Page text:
Wednesday, March 13, 2013

The Election of a Pope: Is it just me?

So another pope is about to be installed. What to make of it all? First, some disclaimers. I am not saying that the Roman Catholic Church is not Christian—after all, for some 1500 years, it was one only a few  institutional churches on the planet. It remains the largest denomination in Christianity. Without doubt, among its people are many priests, nuns and people of faith; Christian people who love God and serve him faithfully. People like my wife Emma’s late mum, Brenda Jenkins. What a saint! Not to mention the Mother Theresa’s of this world—I stand humbled by such a wonderful women of God and a prophetess[1] to the world in her service in India. I would never deign to suggest I am anything like this women in terms of fidelity to God. There are many many clergy, nuns and monks who I am sure have given great service as leaders in God’s church. I am not saying that my church is any better. I am a Presbyterian at present and we have had a swag of problems over the years! As a biblical scholar, I also greatly respect the Catholic biblical scholarship. Some of the greatest NT scholars are Roman Catholics—think Raymond Brown and Joseph Fitzmyer for example, what superstars. I also greatly admire the united voice and stand of the Catholic Church on many social issues where the rest of the church is weak. Although I think in rejecting all birth control beyond abortion and abortifacients they go rather too far.

That said; I have so many questions about the Catholic Church and the election of a pope. 

First, the notion of a Pope and even priests seems to me to be antithetical to a gospel that says humanity needs no intermediary between God and man/woman aside from Jesus Christ. We have a helper from God, the Spirit, who walks with us, and God is a prayer away. We can read his word. We have access to the holy of holies as does the Pope and any priest, vicar, minister or pastor. Matthew 23 also explicitly tells us we are to call no one “father,” for we have one—God. Why a Christian leader would want to be entitled “Father” or “Pope” baffles me. Mind you, I need to read that passage carefully myself as a lecturer—we are also not to call anyone teacher—for Christ is our teacher. I am at best a guide who shares my wisdom and perspective, helping people know the true Teacher, Jesus Christ our Lord. The notion of a Pope is also historically flawed as has often been noted. Even if Peter is the rock on which Jesus established his church (Matt 16:18), which of course is disputed, Peter was not a “Pope” let alone the first of a string of popes. The text and the wider Scriptures says nothing about papal succession or apostolic succession. He was one of the first called apostles, a pivotal figure in the early church, but not a pope. The idea of papal succession is a human tradition that is lacking in biblical warrant. The appointment of Matthias in Acts 1 hardly constitutes papal succession.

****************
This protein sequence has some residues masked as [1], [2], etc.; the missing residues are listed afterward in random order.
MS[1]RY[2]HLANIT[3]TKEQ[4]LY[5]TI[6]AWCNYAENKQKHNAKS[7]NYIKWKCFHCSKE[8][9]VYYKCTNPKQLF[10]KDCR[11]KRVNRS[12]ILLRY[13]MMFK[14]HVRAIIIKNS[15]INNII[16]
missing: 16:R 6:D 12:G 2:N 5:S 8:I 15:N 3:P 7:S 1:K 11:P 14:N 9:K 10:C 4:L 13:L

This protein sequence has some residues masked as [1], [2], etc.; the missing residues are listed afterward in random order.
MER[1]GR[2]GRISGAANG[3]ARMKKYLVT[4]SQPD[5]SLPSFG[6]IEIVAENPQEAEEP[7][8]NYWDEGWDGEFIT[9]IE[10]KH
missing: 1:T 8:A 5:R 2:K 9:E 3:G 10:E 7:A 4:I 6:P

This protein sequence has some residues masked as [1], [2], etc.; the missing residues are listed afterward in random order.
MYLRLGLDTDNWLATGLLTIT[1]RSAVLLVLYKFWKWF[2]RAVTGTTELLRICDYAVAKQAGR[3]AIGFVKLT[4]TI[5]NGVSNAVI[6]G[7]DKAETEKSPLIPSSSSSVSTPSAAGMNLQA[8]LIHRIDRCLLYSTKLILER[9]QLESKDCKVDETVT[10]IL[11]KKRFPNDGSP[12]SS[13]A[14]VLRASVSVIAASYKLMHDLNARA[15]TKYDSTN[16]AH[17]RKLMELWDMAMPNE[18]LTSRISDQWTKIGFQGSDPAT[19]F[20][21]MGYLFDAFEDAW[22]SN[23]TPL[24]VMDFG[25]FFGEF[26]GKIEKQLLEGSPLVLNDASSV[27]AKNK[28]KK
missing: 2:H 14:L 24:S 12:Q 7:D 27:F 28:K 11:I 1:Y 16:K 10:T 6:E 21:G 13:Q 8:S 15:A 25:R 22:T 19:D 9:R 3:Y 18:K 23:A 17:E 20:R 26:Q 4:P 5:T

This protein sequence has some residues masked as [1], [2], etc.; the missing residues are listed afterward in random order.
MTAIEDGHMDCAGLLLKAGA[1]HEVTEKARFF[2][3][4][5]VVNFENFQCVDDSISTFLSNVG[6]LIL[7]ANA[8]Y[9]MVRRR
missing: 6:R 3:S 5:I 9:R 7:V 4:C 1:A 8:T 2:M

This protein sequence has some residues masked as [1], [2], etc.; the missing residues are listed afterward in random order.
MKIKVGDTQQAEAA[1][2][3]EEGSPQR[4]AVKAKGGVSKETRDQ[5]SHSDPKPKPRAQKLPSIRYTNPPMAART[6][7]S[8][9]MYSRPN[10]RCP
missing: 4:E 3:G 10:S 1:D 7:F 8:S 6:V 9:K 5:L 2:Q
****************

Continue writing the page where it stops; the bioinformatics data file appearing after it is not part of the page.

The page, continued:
I also don’t get the idea of saints as special Christians; the NT use of hagios is unambiguous, we who believe all are saints—holy, consecrated, set apart for God! We definitely should not pray to saints; this violates the uniqueness of God. Nor should we pray to Mary in any sense. Mary is clearly very special; after all, she was chosen by God to mother his Son, to bear him and raise him, as she did so faithfully and well. She also clearly had other children as Mark 6 tells us despite claims to the contrary. She is a wonderful women of faith who is a role model to all God’s people and should be treated as such. I also don’t get that popes and priests have to be men. Mind you, the Catholics are not alone in this one. Where is this enshrined that it is so for all time? Why not a female Pope? The word "Pope" doesn’t work for that I suppose.

I don’t understand that priests are not permitted to marry. The first commandment in Scripture is, “Be fruitful and multiply and fill the earth …” Seems all Catholics can obey this one, except their leaders! Strange! Peter was clearly married as Mark 2:30 and parallels make clear. Likely most of the other Apostles were also married and their wives accompanied them when they traveled (1 Cor 9:5)! It is also likely Paul was originally married, if we take agamos of 1 Cor 7:8 literally as widower, which seems probable when we consider the parallelism of the passage (widower and widow), and that Paul was Pharisee and likely married for this role. The many sexual controversies in the Catholic Church of recent times can arguably be linked to this. (Again, every church I am sure has its issues in this regard, and being married does not stop it happening—but the extent of the problem raises the question).